Former NFL linebacker and ex-wirehouse advisor ran $10M fraud, SEC charges

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A former linebacker with the Philadelphia Eagles used the life savings of football coaches as a "personal piggybank" to fund a $10 million fraud, according to charges from the SEC.

The commission is seeking to permanently bar Merrill Robertson Jr., also a former broker with Merrill Lynch, and his alleged co-conspirator, Sherman C. Vaughn Jr., from the industry, as well as demanding the return of funds allegedly taken from investors. Robertson and Vaughn could not be reached for comment.

Robertson, 36, played for the Eagles from 1999 to 2001, according to He worked for Merrill Lynch in Richmond from 2008 to 2009. Vaughn, 45, holds a bachelor's degree from Virginia Union University, the SEC says, although he portrayed himself online as a "doctor" and a commercial real estate investor. Both live in Chesterfield, Va. Vaughn was never a registered broker or investment advisor, according to the SEC.


Aside from a few restaurant investments that failed in 2014, most of the business activity purportedly undertaken by the two men's firm, Cavalier Union Investments, was entirely fictitious, the commission says in its complaint filed in federal court in the Eastern District of Virginia on Aug. 10.

"Cavalier did not have any divisions, investment funds or investment advisors," the complaint says. "Nor did it have a diversified investment portfolio. Cavalier was functionally insolvent shortly after it was formed and it relied on cash from investors to stay afloat and pay investors who requested their money back."

To win over prospects, Robertson and Vaughn promised fixed rates of return of between 10% to 20% on the largely nonexistent investments, while also promising “safety and security” for investors, the complaint says.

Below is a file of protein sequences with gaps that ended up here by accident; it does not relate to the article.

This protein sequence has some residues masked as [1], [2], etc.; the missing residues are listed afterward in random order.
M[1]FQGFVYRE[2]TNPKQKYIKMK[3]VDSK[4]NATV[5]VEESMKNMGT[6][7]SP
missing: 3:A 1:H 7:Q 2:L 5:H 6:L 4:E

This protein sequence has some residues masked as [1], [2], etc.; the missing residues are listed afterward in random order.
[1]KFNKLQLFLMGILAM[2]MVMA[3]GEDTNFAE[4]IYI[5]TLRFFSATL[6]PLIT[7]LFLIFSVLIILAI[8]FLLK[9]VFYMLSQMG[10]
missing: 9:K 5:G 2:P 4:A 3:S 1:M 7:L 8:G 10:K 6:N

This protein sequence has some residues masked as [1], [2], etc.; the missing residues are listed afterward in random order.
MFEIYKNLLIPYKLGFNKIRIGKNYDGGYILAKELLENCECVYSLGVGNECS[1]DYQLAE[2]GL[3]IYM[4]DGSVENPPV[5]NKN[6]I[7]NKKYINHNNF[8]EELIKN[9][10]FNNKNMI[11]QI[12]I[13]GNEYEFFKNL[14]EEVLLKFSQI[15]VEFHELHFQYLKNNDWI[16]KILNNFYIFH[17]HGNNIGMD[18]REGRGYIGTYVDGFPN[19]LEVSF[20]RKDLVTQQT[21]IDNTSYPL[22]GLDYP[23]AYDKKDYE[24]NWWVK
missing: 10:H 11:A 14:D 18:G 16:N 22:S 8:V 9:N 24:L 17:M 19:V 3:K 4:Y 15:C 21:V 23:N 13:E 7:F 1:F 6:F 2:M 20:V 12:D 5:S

In all, Robertson and Vaughn misappropriated nearly $6 million of investors' funds to pay for their "luxurious" lifestyles, which included high-end clothing, vacations and spa visits, according to the commission.

The funds came from unsophisticated senior citizens as well as alumni of and football coaches at schools Robertson had attended, including the University of Virginia and Fork Union Military Academy in Fork Union, Va., says the SEC.

Fork Union's president, Rear Admiral J. Scott Burhoe, did not return a call requesting comment. Nor did any members of its football coaching staff at the school. Calls to the coaching staff of the University of Virginia also were not immediately returned.


Robertson and Vaughn allegedly spent their clients' savings "on things like cars, family vacations, personal debt repayments (such as mortgage debt and credit-card debt), luxury goods, clothing, entertainment, educational expenses for family members, and a luxury suite at a football stadium," the complaint says.

The website for Cavalier shows a logo for Burger King, although the company never owned any of the fast food chain franchises, the SEC says. A section of the website, Cavalier Union Energy, contains nothing more than definitions of various metals, including lithium and terbium.

The website also states that, "While at Merrill Lynch, [Robertson] had a burning desire to start his own wealth management firm and he accomplished his goal. Mr. Robertson started Black Bull Wealth Management (BBWM), the only minority owned firm on the east coast that manages a variety of investment opportunities."

It fails to mention that Black Bull never had any clients, nor managed any funds, the SEC complaint says.

Vaughn also did not disclose to clients that he filed for personal bankruptcy four times, including twice while he was soliciting funds for Cavalier, according to the SEC.

The U.S. Attorney’s Office for the Eastern District of Virginia has announced criminal charges against Robertson.

The commission points out that a search under the two men's names would have revealed that neither were registered with regulators as brokers or advisors while running Cavalier. Bankruptcy records also are public.

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